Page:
PERFORMANCE: Sussex Partnership Foundation Trust has said it “sincerely regrets” the shortcomings in the care provided to a man with mental health problems who was found dead at his home last year.

A jury inquest into the death of Patrick Whiting concluded on 27 February. The jury returned a verdict of “death from hanging whilst suffering a mental health illness”.

Mr Whiting was found dead at his home in May 2012. At the time he was receiving support from the Brighton Crisis Resolution and Home Treatment Team, following discharge from the trust’s Woodlands Centre for Acute Care in St Leonards on Sea.

In March 2012, he had attempted to take his own life by jumping onto electrified railway tracks, but survived the fall and was admitted to hospital. He was “sectioned” under the Mental Health Act and later transferred to the secure unit run by Sussex Partnership in St Leonards.

Mr Whiting was deemed to be in a sufficiently stable mental state to be released from the unit in May and sent home. But three days later his twin brother Andrew found him hanging in his bedroom.

Rachel Heelis, of Attwaters Jameson Hill Solicitors, who represented the deceased’s brother, said: “The inquest heard about a number of disturbing aspects to this tragic case, which had led the NHS Trust concerned to issue an apology to Patrick Whiting’s family.”

For example, she noted that Andrew Whiting had previously worked as a mental health nurse with the Sussex Partnership and acted as his brother’s carer, but was “neither consulted nor informed” about his twin’s progress in the weeks before his death.

She said: “We found that managers had made decisions to alter this vulnerable patient’s treatment without consulting clinicians and called him to a meeting about this without telling his treatment team.”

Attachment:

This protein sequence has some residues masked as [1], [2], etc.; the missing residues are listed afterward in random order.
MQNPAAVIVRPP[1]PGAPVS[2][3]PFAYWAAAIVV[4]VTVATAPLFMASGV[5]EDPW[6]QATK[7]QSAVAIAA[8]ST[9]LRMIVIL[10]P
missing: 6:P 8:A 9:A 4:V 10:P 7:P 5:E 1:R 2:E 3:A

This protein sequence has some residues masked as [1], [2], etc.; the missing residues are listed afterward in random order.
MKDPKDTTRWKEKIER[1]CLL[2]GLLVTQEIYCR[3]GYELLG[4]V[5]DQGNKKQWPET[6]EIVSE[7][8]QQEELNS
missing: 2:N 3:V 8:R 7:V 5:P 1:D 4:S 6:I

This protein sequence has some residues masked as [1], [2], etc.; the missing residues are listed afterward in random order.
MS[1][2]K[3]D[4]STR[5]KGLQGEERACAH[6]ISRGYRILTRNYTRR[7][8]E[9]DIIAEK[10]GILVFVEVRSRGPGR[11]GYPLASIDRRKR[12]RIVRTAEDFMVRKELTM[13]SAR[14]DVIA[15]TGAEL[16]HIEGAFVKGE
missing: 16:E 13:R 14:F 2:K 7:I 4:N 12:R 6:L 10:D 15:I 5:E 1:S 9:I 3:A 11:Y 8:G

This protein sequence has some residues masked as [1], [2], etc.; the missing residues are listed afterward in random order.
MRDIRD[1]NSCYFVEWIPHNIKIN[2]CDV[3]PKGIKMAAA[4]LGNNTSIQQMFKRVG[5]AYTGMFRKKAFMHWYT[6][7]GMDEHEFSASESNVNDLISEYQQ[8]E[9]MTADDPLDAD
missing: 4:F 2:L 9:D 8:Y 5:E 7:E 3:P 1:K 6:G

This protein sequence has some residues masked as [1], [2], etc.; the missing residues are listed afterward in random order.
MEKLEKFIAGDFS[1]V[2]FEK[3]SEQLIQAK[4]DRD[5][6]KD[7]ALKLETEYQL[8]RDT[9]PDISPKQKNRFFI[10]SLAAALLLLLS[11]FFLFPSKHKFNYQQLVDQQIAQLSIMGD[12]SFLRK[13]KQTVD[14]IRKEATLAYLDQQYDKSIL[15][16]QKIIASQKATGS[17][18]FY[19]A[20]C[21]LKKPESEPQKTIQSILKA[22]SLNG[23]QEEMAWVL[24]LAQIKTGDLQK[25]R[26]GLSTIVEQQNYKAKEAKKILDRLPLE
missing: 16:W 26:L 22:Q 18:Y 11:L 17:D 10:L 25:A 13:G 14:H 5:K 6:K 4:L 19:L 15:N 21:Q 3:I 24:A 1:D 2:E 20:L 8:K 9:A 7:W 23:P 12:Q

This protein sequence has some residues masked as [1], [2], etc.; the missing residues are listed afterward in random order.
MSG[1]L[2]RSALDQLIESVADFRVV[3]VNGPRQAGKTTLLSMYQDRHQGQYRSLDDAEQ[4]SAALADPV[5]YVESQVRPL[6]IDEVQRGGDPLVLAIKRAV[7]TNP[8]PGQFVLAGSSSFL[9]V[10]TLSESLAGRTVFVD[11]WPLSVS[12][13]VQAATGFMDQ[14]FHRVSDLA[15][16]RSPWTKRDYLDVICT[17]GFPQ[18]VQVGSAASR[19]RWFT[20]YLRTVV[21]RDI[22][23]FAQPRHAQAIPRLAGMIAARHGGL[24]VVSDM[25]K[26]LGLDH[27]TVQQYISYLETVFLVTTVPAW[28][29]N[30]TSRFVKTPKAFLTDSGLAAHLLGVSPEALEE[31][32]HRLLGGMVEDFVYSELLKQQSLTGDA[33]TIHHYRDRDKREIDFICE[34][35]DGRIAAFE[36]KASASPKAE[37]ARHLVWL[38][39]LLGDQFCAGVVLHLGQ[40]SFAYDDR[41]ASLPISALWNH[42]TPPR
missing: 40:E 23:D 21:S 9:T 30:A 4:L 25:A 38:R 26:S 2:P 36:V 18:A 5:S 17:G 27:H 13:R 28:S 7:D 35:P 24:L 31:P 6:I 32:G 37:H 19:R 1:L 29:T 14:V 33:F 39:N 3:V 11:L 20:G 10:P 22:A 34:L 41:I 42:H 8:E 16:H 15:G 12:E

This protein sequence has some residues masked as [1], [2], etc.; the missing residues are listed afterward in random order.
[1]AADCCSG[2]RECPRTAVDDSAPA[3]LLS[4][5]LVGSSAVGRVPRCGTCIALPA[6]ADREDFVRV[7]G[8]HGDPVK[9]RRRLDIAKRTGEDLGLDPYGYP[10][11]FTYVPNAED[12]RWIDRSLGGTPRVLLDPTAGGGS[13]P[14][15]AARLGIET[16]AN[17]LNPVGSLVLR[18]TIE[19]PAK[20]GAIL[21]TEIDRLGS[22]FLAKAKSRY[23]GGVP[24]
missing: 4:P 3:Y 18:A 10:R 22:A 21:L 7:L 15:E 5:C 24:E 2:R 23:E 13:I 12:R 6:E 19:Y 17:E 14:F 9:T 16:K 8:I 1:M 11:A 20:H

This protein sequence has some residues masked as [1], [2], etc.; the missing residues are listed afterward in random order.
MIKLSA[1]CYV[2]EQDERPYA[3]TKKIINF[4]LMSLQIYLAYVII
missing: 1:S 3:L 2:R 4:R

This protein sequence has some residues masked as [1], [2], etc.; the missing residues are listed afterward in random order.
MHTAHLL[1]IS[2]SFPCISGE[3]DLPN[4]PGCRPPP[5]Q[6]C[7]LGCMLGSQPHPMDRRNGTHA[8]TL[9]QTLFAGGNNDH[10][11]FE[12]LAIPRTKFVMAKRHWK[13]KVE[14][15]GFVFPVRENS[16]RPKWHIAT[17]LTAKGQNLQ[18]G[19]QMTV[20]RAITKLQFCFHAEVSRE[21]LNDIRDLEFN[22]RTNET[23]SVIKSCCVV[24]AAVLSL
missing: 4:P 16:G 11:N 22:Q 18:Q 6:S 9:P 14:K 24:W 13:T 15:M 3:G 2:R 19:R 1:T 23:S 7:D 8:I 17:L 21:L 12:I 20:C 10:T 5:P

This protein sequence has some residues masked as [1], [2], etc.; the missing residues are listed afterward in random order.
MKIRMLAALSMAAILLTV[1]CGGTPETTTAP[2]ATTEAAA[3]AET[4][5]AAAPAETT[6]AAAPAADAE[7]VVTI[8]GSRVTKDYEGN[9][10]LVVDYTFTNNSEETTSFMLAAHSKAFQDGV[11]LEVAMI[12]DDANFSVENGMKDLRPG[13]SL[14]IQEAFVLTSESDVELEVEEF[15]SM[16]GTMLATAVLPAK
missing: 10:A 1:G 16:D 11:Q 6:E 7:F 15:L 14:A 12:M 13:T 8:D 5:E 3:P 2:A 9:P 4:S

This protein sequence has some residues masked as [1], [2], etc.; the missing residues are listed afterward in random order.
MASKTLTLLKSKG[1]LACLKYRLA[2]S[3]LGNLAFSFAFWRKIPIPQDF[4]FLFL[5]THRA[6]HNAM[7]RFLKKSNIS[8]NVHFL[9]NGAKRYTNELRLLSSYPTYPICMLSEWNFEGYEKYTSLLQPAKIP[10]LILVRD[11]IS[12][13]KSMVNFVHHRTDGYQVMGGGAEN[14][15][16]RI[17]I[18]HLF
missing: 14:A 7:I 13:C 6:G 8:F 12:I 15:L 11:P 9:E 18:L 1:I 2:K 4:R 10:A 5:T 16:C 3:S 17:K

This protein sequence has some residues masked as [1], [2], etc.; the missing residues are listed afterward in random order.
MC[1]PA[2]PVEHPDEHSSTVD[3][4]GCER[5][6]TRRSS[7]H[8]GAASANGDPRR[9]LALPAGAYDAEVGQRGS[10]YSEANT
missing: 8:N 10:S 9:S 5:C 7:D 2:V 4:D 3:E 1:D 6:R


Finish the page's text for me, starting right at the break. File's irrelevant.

Ms Heelis added: “Ambiguity surrounded whether Patrick Whiting was on leave or being discharged. Either way, the home treatment team had grave concerns that he had left hospital too soon.

“It is right that the NHS trust has acknowledged significant failings and is at last making appropriate changes, though sadly too late for Patrick.”

She highlighted “various issues” that contributed to Mr Whiting’s “deteriorating mental health and untimely death”, including an inadequate care plan, lack of communication, administrative shortcomings and poor monitoring of medication.

Dr Shakil Malik, clinical director for adult mental health services at Sussex Partnership, said: “We were deeply saddened by Mr Whiting’s tragic death and continue to extend our sympathy to his family.

“We have acknowledged that errors were made and we accept the jury’s findings that there were a number of shortcomings. We have apologised unreservedly to Mr Whiting’s family.

Since Mr Whiting’s death, the trust said it had made a number of changes to its ways of working.

These included a new policy to ensure people with inpatient stays of longer than four weeks have trial leave before they are discharged, updated protocols to improve the involvement of families in decisions about care and to improve staff communication with carers.